The Holy Bible – Knox Translation
The Book of Judith
Chapter 7
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Next day, Holofernes ordered his troops to march on Bethulia.
He had a hundred and twenty thousand foot and twenty-two thousand horse under his command, besides forced levies from the manhood of all the regions and cities he had overrun.
This whole army now prepared to attack the Israelites, advancing up the mountain-slopes to a height which commands the Dothian plain, all the way from Belma to Chelmon, near Esdrelon.
Face to earth the men of Israel bowed down, and threw dust on their heads, as they saw the enemy’s numbers, beseeching God with one accord to grant his people deliverance;
then, taking up their arms, they mounted guard over the approaches of the narrow defile that leads between the mountains, where they kept watch day and night.
Holofernes, looking for a devious path to circumvent them, came upon the springs which fed their aqueduct, south of the city and beyond its enclosure; so he gave orders that their supply of water should be cut off.
A few springs remained, not far from the wall, from which they still drew water, enough to revive their spirits but scarce enough to quench their thirst. This they did by stealth, but not unobserved;
and now the men of Ammon and Moab offered their advice to Holofernes. Not in bow or lance, said they, do the Israelites put their trust; it is the hill-country that befriends them; these mountains with their headlong slopes are all the defence they need.
Wouldst thou defeat them without battle joined? Then set a guard over these springs of theirs, and let them draw water no longer. Either thou wilt compass their deaths, and no blood shed, or, worn down at last, they will yield into thy hands the city they think impregnable.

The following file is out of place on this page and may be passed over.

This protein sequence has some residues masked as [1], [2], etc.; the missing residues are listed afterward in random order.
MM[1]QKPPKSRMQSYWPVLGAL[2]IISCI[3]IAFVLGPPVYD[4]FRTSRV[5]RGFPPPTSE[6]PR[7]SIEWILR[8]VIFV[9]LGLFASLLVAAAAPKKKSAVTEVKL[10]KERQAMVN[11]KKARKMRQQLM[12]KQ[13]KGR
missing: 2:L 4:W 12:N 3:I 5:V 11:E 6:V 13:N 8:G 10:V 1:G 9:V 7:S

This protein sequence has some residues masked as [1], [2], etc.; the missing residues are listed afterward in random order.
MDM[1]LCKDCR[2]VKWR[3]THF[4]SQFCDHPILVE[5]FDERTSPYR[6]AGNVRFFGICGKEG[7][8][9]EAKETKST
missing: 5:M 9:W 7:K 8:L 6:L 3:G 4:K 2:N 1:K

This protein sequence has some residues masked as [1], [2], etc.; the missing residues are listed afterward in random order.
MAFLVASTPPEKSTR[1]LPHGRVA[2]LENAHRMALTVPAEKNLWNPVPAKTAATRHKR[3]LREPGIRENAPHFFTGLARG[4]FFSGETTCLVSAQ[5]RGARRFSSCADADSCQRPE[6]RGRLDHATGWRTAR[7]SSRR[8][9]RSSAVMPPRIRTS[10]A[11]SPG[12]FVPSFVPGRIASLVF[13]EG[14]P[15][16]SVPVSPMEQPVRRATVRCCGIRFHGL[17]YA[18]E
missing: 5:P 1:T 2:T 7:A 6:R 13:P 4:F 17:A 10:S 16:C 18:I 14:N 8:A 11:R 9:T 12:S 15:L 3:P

This advice commended itself to Holofernes and his lords, and he set a hundred men to guard each of the wells all about.
When this watch had been kept for twenty days together, the people of Bethulia had no water left in tank or cistern, not a full supply for one day; for now a daily allowance was made to each.
Thereupon all of them, husbands and wives, young men and children, gathered about Ozias, all uttering a single cry of complaint.
God give judgement, they said, between us and thee; an ill turn thou hast done us, in refusing to come to terms with the Assyrians. Now God has given them the mastery over us;
none brings aid; we lie at their mercy, cruelly undone by thirst.
Come, muster all the citizens, and let us all surrender at discretion to the army of Holofernes.
Better we should be prisoners, still thanking the Lord for our lives spared, than ourselves be slaughtered, first winning the whole world’s reproaches by letting our wives and little ones be slaughtered before our very eyes.
We adjure you by heaven and earth, and by the God of our fathers, who now takes such vengeance on us for our sins, to surrender the town to Holofernes’ army. If we must die, let it be a swift death at the sword’s point, not a lingering death from this parching thirst.

All this was said, and with that the whole throng fell to weeping and lamenting bitterly; and for many hours together they cried out to God as with a single voice:
We have taken part in our fathers’ sins; we are guilty men, rebels against thee.
Do thou, in thy great love, take pity on us; or if punished we must be, let it be under thy own rod; do not abandon us, that still acknowledge thy name, to the mercy of men who never knew thee!
Wouldst thou have the heathen asking, What has become of their God?
At last they grew weary of their clamour; they had wept enough; and when silence was restored,
Ozias rose from his place, bathed in tears, and spoke to them. Brethren, said he, be calm and patient. These five next days, let us still look to the Lord for deliverance;
perhaps his anger will relent, perhaps he means to win himself fresh renown.
If at the end of those five days no help has reached us, rest assured we will act on the counsel you have given.